ENHANCED HELICOPTER HANDLING QUALITIES THROUGH VIBRATORY LOADS EXPLORATION BY EZGI AKEL (ESR#9)
Handling quality of the helicopter can be basically explained as helicopter stability (or instability) and controllability in flight, and pilot’s ability to maneuver the helicopter and their comfort. This is affected by a long list of parameters, hence there are certain requirements that need to be satisfied starting from the design stages of the helicopter. The existing handling quality requirements document for rotorcraft is the ADS-33. It is applicable to both augmented and unaugmented helicopters. These requirements are generally adapted from the fixed wing requirements and flying and handling quality criteria. However, rotorcraft are different from the fixed wing designs since they need to operate in difficult conditions and need to complete difficult tasks and maneuvers. Both design and pilot workload are affected from these difficult operating environments. Pilot workload starts to increase and helicopter design starts to include more moving parts and complex mechanisms which result in higher vibration levels. Vibrations can be categorized in many ways but mostly according to their frequency. The main idea of this research is to analyze main rotor induced vibrations and their effect on handling qualities. Vibrations can change according to the mission task. ADS 33 is essentially a mission oriented specification, with criteria depending on selected mission task elements (MTEs), response types and usable visual cue environments as in Figure 1
The research problem arises here, how to maintain high agility needed for high operational capability without developing high vibrational loads? This research uses multi-disciplinary approach to solve this problem because there is a trade-off between agility and performance required for a mission and the vibration. It is also important what is appreciated by pilots in terms of handling qualities. There is a matrix that involves different level of agilities and vibrational loads for every task and there are many research going on to reduce the rotor induced vibratory loads in design. Hovewer, which case is the most preferred one or the one that the pilot handles the helicopter more easily in that matrix is a question that this research will deal with. Last but not least, the aim is to make a connection between handling quality and vibration to make these rotary wing aircrafts safer and more comfortable.
ADS-33 is essentially a mission-oriented speciﬁcation, with criteria depending on selected mission task elements (MTEs), response types, and usable visual cue environments. The strength of ADS-33 lies in the new criteria and metrics introduced to maximize mission effectiveness while not compromising safety. These criteria offer the designer the proper tools for designing helicopters capable of performing difﬁcult operations. Performing difﬁcult operations implies designing for high agility while at the same time optimizing for ﬂight in degraded visual environments. High agility occurs at the boundaries of the performance where high vibratory loads are developed in the structure. Therefore, designing for high operational capability requires a trade-off between agility and vibration. One of the questions arising in the design when assessing a rotorcraft’s handling qualities (HQs) is: How can one at the same time tackle the aircraft maneuver performance and the vibratory loading problem? A new series of guidelines and tools are, therefore, needed, capable of dealing with the multi-disciplinary nature of such a complex question.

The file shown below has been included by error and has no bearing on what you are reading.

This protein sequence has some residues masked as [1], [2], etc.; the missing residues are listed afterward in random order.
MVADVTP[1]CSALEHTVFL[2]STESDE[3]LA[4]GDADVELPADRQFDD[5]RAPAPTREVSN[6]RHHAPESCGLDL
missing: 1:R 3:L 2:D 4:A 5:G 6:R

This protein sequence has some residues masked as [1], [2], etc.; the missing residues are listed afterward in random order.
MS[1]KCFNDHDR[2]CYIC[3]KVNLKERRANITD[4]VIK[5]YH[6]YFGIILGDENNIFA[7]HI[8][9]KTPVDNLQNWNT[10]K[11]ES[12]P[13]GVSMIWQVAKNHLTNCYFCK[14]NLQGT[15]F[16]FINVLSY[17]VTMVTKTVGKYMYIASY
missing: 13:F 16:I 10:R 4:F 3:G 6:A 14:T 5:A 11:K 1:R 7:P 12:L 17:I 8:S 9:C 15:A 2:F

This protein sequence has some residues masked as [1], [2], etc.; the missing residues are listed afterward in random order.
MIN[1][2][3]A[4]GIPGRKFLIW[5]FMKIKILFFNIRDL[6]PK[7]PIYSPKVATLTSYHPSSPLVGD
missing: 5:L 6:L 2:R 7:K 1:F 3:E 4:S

The present paper presents a new approach to multi-disciplinary optimization by developing a set of complementary metrics drawn from ADS-33, capable of being applied to a rotorcraft for both agility enhancement and structural load alleviation. In this sense, the paper will give an example how the new metrics can be further used in the design of control functions that utilize multi-harmonic inputs, properly phased for simultaneous performance enhancement and vibratory reduction. The paper concentrates on developing and exercizing the new approach to vertical-pitch maneuvers in forward ﬂight. These types of maneuvers are a good example of how the agility and structural loading problems link with each other in maneuvering ﬂight.
 ADS-27A-SP and ADS-33
 A. Datta, I. Chopra, “Prediction of UH-60 Main Rotor Structural Loads using CFD/Comprehensive Analysis Coupling”, Presented at the 32nd European Rotorcraft Forum, Maastricht, The Netherlands, September 12-14, 2006.
 C. Ockier, “Flight Evaluation of the New Handling Qualities Criteria Using the BO105”, in American Helicopter Society, Missouri, 1993.
 M. D. Pavel and G. D. Padfield, “Defining Consistent ADS-33 – Metrics for Agility Enhancement and Structural Loads Alleviation “, in Annual Forum Proceedings of the American Helicopter Society, volume 58. American Helicopter Society, 2002.
 M. D. Pavel and G. D. Padfield, “The Extension of ADS-33—Metrics for Agility Enhancement and Structural Load Alleviation “, Journal of the American Helicopter Society, 51(4):319–330, 2006
 Northrop Grumman – UH-60L Black Hawk Helicopter Cockpit Digitization [720p] – YouTube
 Leonardo helicopters video from https://www.youtube.com/watch?v=tkJh6Jb0r6U